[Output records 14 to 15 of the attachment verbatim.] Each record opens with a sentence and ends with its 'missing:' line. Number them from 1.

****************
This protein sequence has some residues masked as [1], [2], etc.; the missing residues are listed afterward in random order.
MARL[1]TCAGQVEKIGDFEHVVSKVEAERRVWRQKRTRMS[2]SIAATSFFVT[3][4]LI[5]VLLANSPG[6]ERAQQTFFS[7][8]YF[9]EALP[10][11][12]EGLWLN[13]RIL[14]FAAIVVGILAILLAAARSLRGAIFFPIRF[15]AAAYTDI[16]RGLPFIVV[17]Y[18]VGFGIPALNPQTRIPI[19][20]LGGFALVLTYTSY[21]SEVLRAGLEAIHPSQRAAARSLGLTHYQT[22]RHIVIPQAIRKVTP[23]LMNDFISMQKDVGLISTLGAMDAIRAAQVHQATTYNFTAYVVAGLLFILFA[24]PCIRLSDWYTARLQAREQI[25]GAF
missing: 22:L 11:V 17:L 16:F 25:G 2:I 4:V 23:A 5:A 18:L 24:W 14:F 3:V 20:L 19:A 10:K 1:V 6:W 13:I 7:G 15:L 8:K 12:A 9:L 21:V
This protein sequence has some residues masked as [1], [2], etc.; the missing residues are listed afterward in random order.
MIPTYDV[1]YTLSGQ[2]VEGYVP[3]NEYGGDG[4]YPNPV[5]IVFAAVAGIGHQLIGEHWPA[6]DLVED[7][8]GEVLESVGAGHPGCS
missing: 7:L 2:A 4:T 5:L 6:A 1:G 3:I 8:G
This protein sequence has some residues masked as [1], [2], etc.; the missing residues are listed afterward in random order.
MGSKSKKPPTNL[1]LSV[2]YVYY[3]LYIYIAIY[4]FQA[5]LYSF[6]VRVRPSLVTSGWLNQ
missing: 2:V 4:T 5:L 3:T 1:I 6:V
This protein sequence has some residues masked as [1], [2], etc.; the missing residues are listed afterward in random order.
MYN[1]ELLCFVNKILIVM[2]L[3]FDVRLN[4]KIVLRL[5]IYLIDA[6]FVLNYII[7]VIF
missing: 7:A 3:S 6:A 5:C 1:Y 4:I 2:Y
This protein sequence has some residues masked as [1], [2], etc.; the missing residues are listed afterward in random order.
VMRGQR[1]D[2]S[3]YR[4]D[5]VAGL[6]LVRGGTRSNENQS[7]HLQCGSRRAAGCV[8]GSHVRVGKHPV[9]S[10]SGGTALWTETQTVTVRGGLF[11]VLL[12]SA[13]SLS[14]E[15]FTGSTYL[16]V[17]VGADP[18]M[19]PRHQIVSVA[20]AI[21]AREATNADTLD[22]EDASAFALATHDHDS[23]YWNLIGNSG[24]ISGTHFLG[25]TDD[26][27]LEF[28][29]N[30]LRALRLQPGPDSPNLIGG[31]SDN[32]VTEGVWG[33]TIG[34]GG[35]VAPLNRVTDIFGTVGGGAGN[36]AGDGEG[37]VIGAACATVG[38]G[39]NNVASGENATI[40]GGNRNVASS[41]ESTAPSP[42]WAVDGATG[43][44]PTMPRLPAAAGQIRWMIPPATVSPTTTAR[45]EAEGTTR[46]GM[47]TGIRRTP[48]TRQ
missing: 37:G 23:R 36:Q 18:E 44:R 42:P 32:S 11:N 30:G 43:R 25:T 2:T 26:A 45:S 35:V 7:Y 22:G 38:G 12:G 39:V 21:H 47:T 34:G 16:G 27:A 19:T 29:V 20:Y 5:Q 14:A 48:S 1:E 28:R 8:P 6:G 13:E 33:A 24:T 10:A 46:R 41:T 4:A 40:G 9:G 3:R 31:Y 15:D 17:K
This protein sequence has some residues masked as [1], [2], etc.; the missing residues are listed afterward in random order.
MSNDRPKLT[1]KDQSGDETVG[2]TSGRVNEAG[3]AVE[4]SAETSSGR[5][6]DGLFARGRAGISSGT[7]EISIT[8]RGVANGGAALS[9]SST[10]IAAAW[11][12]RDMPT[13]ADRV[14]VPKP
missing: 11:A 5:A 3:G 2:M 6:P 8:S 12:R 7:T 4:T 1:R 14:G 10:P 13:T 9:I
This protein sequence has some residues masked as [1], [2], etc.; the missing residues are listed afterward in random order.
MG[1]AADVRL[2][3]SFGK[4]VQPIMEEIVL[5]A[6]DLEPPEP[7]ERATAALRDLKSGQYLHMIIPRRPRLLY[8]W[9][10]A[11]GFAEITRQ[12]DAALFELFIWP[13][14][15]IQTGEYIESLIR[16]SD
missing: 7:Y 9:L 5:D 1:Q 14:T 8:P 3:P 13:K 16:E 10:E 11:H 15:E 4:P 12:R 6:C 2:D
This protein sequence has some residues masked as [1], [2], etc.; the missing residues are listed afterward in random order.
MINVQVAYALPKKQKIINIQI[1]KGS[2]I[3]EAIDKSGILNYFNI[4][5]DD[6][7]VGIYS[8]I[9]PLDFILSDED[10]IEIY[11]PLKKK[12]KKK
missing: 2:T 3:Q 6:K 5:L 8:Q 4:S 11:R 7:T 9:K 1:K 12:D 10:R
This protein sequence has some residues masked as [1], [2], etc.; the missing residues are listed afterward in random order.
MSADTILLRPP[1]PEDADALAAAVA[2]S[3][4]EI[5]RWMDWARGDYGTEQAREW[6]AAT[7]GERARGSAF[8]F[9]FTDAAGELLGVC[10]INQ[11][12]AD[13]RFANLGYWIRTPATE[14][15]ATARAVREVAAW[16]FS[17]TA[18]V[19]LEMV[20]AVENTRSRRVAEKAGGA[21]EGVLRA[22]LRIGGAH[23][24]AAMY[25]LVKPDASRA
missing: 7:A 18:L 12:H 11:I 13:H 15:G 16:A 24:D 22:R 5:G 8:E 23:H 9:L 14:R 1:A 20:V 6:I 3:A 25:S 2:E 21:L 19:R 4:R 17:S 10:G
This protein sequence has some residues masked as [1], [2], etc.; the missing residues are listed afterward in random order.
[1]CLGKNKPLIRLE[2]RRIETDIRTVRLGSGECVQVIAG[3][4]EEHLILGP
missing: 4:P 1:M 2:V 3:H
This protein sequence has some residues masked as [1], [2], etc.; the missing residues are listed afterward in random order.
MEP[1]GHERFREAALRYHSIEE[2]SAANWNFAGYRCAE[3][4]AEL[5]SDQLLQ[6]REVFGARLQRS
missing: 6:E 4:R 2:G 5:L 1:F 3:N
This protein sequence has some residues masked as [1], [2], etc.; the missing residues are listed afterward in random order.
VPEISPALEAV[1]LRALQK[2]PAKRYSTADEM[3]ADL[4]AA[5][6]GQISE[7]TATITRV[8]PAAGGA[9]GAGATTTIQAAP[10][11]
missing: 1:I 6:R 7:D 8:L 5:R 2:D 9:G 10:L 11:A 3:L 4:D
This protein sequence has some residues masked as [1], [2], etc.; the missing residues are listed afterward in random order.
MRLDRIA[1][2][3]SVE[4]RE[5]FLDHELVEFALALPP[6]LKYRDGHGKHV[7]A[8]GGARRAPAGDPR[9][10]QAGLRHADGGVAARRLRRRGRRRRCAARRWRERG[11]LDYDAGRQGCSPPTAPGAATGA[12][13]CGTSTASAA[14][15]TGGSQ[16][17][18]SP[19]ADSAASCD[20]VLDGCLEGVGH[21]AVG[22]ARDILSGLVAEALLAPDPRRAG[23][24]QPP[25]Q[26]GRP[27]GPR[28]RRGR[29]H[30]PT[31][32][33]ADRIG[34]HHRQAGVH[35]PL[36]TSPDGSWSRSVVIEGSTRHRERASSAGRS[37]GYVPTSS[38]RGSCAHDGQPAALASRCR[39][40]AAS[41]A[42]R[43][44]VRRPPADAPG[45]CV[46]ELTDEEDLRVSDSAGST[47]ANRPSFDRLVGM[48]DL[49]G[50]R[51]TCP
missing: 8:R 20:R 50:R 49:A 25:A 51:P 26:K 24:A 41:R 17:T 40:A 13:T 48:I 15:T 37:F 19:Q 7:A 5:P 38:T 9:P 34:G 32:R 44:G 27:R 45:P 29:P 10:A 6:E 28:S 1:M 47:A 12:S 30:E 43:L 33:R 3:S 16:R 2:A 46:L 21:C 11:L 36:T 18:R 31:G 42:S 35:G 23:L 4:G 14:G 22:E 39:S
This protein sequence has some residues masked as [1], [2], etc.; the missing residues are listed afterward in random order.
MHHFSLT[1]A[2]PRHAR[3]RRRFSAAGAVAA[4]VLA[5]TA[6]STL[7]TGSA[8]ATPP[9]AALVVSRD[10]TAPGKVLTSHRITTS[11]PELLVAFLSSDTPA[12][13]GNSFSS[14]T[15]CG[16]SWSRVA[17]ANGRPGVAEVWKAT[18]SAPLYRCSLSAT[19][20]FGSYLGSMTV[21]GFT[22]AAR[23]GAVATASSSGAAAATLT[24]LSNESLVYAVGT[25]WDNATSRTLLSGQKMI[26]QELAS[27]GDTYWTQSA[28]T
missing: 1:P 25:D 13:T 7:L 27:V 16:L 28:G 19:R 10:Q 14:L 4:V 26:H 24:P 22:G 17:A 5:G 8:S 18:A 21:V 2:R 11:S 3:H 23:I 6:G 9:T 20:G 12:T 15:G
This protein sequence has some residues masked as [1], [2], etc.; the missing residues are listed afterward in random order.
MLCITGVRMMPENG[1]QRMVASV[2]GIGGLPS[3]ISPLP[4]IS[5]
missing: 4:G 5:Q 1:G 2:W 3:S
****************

This protein sequence has some residues masked as [1], [2], etc.; the missing residues are listed afterward in random order.
MHHFSLT[1]A[2]PRHAR[3]RRRFSAAGAVAA[4]VLA[5]TA[6]STL[7]TGSA[8]ATPP[9]AALVVSRD[10]TAPGKVLTSHRITTS[11]PELLVAFLSSDTPA[12][13]GNSFSS[14]T[15]CG[16]SWSRVA[17]ANGRPGVAEVWKAT[18]SAPLYRCSLSAT[19][20]FGSYLGSMTV[21]GFT[22]AAR[23]GAVATASSSGAAAATLT[24]LSNESLVYAVGT[25]WDNATSRTLLSGQKMI[26]QELAS[27]GDTYWTQSA[28]T
missing: 1:P 25:D 13:T 7:L 27:V 16:L 28:G 19:R 10:Q 14:L 4:V 26:H 24:P 22:G 17:A 5:G 8:S 18:A 21:V 2:R 11:S 3:H 23:I 6:G 9:T 20:G 12:T 15:G
This protein sequence has some residues masked as [1], [2], etc.; the missing residues are listed afterward in random order.
MLCITGVRMMPENG[1]QRMVASV[2]GIGGLPS[3]ISPLP[4]IS[5]
missing: 4:G 5:Q 1:G 2:W 3:S